Skip to comments.Four tales of city dwellers who fled New York
Posted on 09/16/2007 9:20:10 AM PDT by lowbridge
Four tales of city dwellers who fled New York
More New Yorkers leave the city every year than move here, a trend highlighted in a population study released last week.
The report showed that in 2005, 300,000 people left New York, and only 200,000 arrived from across the U.S. and other countries to replace them.
The results prompted the Daily News to ask: Why did you say goodbye to New York?
Here are the stories we heard:
He's getting more bang for his bucks
Carlos Thompson and his wife owned a house in Brooklyn and made a decent living as graphic designers, but for years he wanted to escape the city's crippling expenses and the threat of terrorism.
Research led Thompson, 36, to the Charlotte area, where the mortgage on his five-bedroom house costs $1,000 a month - a third of what he was paying in Brooklyn. Plenty of other urbanites have relocated to the same area. His broker and builder were former New Yorkers.
"I'm getting a lot more for my money and saving at the same time," said Thompson, a Trinidadian native and the dad of a 7-year-old daughter.
"I do miss my Caribbean food, but other than that, I wouldn't trade it back."
Salary plus kid didn't compute
The first time the Bogens tried to leave New York, it was a bust.
The couple, high school sweethearts from Kentucky who came to New York for college in 1995, fled to Nashville after 9/11. But instead of finding solace, "we spent a lot of time at home watching TV," said Bonnie, 30.
They moved back in December 2002, scoring a one-bedroom Brooklyn apartment for $750 a month. They joined a church and planned to raise a family.
But after their son, Matthew, was born last year, the Bogens slowly realized they could not afford to stay on the salary Josh, 28, made as an NYU computer programmer. They soon returned to Nashville, where they're about to buy a $180,000 house.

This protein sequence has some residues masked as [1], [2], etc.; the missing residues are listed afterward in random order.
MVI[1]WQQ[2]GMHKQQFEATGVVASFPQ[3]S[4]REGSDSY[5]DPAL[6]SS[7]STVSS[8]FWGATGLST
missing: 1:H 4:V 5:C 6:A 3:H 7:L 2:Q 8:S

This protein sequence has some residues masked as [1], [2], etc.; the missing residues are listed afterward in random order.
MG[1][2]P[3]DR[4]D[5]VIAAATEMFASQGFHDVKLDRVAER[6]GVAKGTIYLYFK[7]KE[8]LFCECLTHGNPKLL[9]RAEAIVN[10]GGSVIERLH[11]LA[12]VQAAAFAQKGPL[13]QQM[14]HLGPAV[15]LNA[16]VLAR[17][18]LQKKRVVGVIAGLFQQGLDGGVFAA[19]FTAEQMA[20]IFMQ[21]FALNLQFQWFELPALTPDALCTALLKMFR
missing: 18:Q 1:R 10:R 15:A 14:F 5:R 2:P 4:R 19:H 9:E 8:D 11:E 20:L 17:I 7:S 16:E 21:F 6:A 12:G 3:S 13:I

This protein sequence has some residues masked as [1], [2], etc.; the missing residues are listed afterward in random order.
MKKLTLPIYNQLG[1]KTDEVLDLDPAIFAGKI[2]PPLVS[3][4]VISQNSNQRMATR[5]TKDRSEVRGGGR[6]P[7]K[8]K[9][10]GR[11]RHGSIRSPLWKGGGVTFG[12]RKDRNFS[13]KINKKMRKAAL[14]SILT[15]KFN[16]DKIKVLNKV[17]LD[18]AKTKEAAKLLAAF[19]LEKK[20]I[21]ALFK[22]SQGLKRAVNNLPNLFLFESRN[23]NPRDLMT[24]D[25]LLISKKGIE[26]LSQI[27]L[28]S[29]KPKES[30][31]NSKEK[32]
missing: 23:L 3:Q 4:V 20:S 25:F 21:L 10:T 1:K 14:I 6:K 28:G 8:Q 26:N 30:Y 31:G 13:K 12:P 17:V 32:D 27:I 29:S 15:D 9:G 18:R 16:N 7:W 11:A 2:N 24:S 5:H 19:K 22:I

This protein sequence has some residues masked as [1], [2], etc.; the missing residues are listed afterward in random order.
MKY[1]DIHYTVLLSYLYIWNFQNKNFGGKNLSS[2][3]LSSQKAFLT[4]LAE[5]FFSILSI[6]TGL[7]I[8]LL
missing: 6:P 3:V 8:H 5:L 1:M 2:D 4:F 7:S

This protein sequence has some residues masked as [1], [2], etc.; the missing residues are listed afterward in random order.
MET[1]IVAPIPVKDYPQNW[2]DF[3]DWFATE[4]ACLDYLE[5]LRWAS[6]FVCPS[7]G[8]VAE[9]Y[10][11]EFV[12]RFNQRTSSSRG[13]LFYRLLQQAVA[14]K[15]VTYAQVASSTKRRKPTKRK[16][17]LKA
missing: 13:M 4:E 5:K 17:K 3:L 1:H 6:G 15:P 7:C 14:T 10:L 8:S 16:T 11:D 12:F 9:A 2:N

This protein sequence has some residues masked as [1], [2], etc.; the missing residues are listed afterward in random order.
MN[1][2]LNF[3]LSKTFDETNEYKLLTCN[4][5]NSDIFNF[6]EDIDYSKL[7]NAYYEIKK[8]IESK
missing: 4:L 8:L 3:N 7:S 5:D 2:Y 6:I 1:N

Bonnie said she misses New York's street life and diversity, but she's learning to like Nashville, where they're close to their parents, and her husband can come home for lunch. "I think that we have a good balance here," she said.
Bureaucracy drove her away
If you had told Ann Marie Hughes a decade ago that she'd be living in Iowa today, she would have laughed.
Even though her husband grew up in Dubuque, Ann Marie, 38, was a Brooklyn girl from birth. But their plans changed when the couple's third child, Teddy, now 5, developed severe autism. Ann Marie couldn't navigate the city's sluggish bureaucracy to help Teddy and couldn't work while she cared for him.
The couple made the tough decision to send Ann Marie to Iowa with their children while Dan, also 38, stays with relatives in New York for weeks at a time to toil as an ironworker.
For the most part, it has paid off. The family cut their $1,300-a-month housing expense in half, Teddy got help right after the move and the kids can play outside the way Ann Marie remembers doing as a child in Brooklyn.
"I'm living the way I wanted to live in New York," she said.
You say that like it isn't true. ;-)
lowbridge (Born in Brooklyn, NY. Or, as Ed Norton of The Honeymooners puts it: "I live in the garden spot of the world: Brooklyn, USA!")
The author must be a graduate of the NY public schools....
I’m not a fan of city-living, but after checking into Nashville activities on the web, it’s hard to believe that the Bogens couldn’t find anything better to do than to watch TV.
You may not understand traffic in NYC. There are times when there are no open lanes anywhere, in any direction. The lanes in all 4 directions are completely clogged with traffic and even the intersection is clogged. It is gridlocked. Trying to get anybody to move out of anybody else’s way becomes difficult because nobody can move to create an opening for anybody else to move into.
And ambulances just sit there and wait like everybody else because their is nowhere for anybody to move out of their way.
Welcome to the Insanity if NYC. A great place to visit but hell on earth if you had to live there. You almost couldn’t pay me enough. I say “almost” because, obviously, if you paid me enough, I would have a limo, chauffeur and helicopter pad, etc... and living life on my own schedule. Otherwise, you can flush the whole city. It’s a mess.
GREAT, GREAT fun to visit, though. I have to confess, half the fun is watching what a circus and zoo the place is.
Yes I have seen NYC several times...... and that was enough. LOL!
Houston has Life Flight helicopters, surely NY has those.
What the Daily News is NOT telling you is that a slight majority of those leaving are black or hispanic, different from the waves of “flight” in the past.
You said it better than I ever could have. It was exactly like I awoke from a long sleep. I guess some people love it, but it wasn’t for. Even the people were something else. I never even began to fit in.
Couldn’t wait to get here and I never want to leave. I LOVE the sound of honking car horns.
I left NY twice. Once to live in Florida, and once to live in Arizona. Boredom drove me back both times. Living in NYC is like owning a Harley. If you have to ask, you wouldn’t understand (not you personally lowbridge).
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